Most of the time in large monster films like Transformers, Godzilla, Jurassic Park or King Kong the success of the movie depends mainly on how the creatures are presented on-screen. It’s a bonus if the movie has a good storyline to follow along with or any sign of character development. Kong: Skull Island succeeds in certain ways and lacks in other areas but that is no surprise. The money spent on the lead actors was a waste. Tom Hiddleston was completely forgettable and could have been played by any actor or possibly even a man off the street. Brie Larson was sweet and I like her as an actress. Her performance in Room was incredible, but her talents are wasted here, and it was not her fault as they didn’t give her much to do. Kong is the star, but a close second is John C. Reilly who almost steals the entire movie from the giant beast. Reilly plays Hank Marlow, a soldier from World War II that has been stranded on the island for 28 years. His much needed humor and scene stealing magnetism saves the film from being a disappointment in the memorable character department. I’ve said this before many years ago and still feel the same way, Samuel L. Jackson is in too many movies for me. I’m a fan of his best work but not all of his work. He is serviceable here, but I would have preferred giving a less active/known actor a shot with this role. He plays an Army Lieutenant Colonel that is pretending to be a version of Captain Ahab from Moby-Dick. Ho-hum; it does not have the same effect in Kong as it did in the classic book.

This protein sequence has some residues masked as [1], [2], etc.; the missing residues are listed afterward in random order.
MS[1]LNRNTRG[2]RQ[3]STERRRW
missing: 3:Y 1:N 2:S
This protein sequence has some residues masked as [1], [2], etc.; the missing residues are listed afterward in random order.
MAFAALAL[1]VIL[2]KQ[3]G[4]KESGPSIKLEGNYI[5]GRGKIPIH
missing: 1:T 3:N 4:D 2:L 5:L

The action scenes on the 3D IMAX screen were magical and I recommend screening Kong on a large screen. The setup to the film and the details get lost along the way but that won’t matter to you in the end. There is a 70’s rock-n-roll theme that is present throughout to help with the time and place of the tale. It is actually pretty cool and the presentation borrows from the successful 80’s rock theme that was such a big hit with Guardians of the Galaxy. Hearing Black Sabbath’s Paranoid blaring through the speakers of the choppers while approaching the Island was perfect.
What truly makes the movie special is the inclusion of the other creatures that inhabit the mysterious and beautiful isle. The Kong fighting sequences are more thrilling than most movies in this genre and much better than the boring time wasting fights in all of the superhero movies. The length of the film is not atrocious as it can be in these big budget action offerings and I would actually liked to have seen more about the return home for the characters that lived through the harrowing experience on Skull Island.
The Bottom Line: Kong is a rocking good time and it’s a visually thrilling adventure worth your time and money.
MovieMark Grade: B